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The year was 2006. Nelly Furtado was getting promiscuous, the Winter Olympics were in Italy, and Domino was an application developer for Rocketware, a company that produced multimedia applications. Back then, applications were still commonly distributed on CD-ROMs: small round disks of plastic that contained grooves that could be read by a specialized laser and interpreted as data. This was handy in a period when only 30% of Americans had broadband Internet.
When you want to store data in Amazon’s S3 cloud-based storage, you have to assign that data a key. In practice, this looks and behaves like a filename, but the underlying APIs treat it like a key/value store, where the value can be a large data object.
S3 is flexible and cost-effective enough that Melinda’s company decided to use it for logging HTTP requests to their application. These requests often contained large data files for upload, and those files might need to be referenced in the future, so a persistent and reliable storage was important.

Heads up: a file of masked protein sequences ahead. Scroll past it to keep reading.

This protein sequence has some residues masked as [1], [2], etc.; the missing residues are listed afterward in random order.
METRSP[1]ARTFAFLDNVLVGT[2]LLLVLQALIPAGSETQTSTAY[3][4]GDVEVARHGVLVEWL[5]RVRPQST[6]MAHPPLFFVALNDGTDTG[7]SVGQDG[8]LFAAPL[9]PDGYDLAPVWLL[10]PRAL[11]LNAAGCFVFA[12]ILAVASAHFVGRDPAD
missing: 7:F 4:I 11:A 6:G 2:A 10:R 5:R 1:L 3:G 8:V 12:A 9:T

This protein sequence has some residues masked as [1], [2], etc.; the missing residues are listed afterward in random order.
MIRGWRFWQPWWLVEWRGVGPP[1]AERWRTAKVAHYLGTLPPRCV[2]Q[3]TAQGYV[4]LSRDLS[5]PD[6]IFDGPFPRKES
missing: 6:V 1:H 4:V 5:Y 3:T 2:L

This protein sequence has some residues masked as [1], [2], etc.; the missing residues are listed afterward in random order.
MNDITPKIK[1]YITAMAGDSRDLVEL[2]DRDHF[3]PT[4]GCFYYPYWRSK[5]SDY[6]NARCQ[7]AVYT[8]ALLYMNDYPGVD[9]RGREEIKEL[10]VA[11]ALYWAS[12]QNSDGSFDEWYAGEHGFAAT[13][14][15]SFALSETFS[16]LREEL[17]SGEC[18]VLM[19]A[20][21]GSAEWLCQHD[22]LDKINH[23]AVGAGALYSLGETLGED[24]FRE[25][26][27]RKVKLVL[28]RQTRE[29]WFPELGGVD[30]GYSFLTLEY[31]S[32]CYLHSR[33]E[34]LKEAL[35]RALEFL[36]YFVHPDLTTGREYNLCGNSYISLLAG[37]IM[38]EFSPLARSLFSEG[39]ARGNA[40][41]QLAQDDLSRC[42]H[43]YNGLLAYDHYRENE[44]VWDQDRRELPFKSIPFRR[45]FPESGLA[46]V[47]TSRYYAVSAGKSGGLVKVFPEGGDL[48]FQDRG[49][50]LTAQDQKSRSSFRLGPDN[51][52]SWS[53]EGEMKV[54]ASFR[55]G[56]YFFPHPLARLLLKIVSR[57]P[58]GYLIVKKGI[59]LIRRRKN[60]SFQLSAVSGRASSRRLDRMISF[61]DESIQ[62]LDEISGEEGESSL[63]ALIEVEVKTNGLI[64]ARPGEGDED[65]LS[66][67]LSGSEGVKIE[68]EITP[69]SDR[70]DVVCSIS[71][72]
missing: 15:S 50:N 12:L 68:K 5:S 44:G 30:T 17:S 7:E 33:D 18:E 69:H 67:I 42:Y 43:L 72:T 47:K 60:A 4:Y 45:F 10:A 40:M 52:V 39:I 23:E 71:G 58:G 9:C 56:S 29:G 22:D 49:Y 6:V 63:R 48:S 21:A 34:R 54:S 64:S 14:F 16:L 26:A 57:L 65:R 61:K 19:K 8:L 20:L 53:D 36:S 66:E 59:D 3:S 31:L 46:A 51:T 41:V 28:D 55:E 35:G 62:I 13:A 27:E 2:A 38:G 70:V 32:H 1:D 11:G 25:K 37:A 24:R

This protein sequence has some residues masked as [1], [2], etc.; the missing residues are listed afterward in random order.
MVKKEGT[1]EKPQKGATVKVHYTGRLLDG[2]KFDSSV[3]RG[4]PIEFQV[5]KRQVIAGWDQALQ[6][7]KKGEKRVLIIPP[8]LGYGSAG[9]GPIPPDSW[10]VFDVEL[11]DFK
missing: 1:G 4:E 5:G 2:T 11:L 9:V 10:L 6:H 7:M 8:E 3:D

Larry worked in the IT department of a medium-sized financial company. Bright and early on what should have been a promising day, the phone rang. Larry cursed the caller ID for informing him that Graham was on the line. The resident old man of the office and bane of IT, he frequently disregarded sound advice and policy to satisfy his own whims.
How about those NoSQL databases, huh? There’s nothing more trendy than a NoSQL database, and while they lack many of the features that make a traditional RDBMS desirable (like, um… guaranteeing writes?) , they compensate by being more scalable and easier to integrate into an application.
Chuck D’s company made a big deal out of migrating their data to a more “modern”, “JSON-based” solution. Chuck wasn’t involved in that project, but after the result went live, he got roped in to diagnose a problem: the migration of data from the old to the new database created duplicate records. Many duplicates. So he took a look at the migration script, and found piles of code that looked like this:
Leslie, head of IT at BlueBox, knew there was trouble when one of her underlings called her at 3AM. “The shared server’s down,” she said. “Disk failure. Accounting can’t issue invoices, design can’t get to its prototypes, and the CEO just lost his PowerPoint for next week’s conference speech.”
BlueBox, like many companies, kept many important documents on a shared server. It also held personal directories for every employee, and many (like the CEO) used it to store personal files. That data, totaling 100 GB, was backed up to a remote server every 24 hours. “Okay, swap out the disk and restore it.”